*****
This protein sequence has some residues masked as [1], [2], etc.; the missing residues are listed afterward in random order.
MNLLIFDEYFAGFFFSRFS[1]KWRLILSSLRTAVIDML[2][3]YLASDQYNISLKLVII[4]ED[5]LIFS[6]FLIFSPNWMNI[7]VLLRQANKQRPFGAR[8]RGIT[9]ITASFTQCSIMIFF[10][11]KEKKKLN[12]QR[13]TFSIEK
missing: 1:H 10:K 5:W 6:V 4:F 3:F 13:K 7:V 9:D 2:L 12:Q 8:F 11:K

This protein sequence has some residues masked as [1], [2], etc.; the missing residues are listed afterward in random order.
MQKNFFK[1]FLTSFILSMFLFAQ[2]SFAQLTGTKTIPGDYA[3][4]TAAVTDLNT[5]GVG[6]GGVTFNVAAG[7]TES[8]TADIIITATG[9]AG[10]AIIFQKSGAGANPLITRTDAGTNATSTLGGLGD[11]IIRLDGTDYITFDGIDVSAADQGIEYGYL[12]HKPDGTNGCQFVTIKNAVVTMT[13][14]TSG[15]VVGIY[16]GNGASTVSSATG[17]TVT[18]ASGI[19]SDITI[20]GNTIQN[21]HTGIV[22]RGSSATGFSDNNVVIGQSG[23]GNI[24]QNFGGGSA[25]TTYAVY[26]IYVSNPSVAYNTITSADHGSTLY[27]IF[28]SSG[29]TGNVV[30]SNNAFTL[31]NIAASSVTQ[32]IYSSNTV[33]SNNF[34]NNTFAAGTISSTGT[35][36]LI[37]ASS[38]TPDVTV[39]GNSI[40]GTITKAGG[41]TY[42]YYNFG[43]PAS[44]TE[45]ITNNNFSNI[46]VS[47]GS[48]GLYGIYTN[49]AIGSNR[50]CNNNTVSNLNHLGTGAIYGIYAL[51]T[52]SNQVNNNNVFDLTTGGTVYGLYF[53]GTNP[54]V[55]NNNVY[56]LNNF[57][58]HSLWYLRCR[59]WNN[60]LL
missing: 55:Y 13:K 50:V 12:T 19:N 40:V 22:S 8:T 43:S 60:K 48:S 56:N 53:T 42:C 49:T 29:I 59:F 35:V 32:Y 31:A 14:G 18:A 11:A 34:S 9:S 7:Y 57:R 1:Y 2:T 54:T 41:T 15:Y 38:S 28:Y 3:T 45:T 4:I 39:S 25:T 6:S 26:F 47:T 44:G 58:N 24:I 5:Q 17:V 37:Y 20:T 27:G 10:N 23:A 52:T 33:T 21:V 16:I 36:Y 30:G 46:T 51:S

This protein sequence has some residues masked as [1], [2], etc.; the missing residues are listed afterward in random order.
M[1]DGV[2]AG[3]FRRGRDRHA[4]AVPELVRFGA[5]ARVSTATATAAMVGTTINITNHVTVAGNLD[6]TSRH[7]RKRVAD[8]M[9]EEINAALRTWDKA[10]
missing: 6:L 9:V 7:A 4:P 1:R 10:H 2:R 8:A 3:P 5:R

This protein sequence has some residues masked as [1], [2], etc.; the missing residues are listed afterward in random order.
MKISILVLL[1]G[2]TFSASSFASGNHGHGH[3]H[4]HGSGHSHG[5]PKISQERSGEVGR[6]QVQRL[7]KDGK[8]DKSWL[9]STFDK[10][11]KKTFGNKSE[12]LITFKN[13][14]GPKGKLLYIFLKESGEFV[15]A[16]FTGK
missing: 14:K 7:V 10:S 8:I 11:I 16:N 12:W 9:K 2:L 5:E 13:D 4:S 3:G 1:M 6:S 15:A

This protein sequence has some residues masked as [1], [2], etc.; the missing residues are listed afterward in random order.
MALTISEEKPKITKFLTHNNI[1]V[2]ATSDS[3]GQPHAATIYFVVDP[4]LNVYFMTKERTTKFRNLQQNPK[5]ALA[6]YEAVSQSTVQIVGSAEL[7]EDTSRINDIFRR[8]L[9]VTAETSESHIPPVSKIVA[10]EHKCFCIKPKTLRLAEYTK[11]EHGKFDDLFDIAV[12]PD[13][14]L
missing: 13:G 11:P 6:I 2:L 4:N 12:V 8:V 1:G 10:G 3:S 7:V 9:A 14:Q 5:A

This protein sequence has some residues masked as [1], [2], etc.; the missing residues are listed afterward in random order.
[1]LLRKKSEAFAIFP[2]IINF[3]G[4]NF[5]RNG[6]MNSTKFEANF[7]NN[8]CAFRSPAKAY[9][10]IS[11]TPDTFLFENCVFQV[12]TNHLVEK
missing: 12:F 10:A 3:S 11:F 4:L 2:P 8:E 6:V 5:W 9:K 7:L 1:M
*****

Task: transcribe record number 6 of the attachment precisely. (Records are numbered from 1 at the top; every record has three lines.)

This protein sequence has some residues masked as [1], [2], etc.; the missing residues are listed afterward in random order.
[1]LLRKKSEAFAIFP[2]IINF[3]G[4]NF[5]RNG[6]MNSTKFEANF[7]NN[8]CAFRSPAKAY[9][10]IS[11]TPDTFLFENCVFQV[12]TNHLVEK
missing: 12:F 10:A 3:S 11:F 4:L 2:P 8:E 6:V 5:W 9:K 7:L 1:M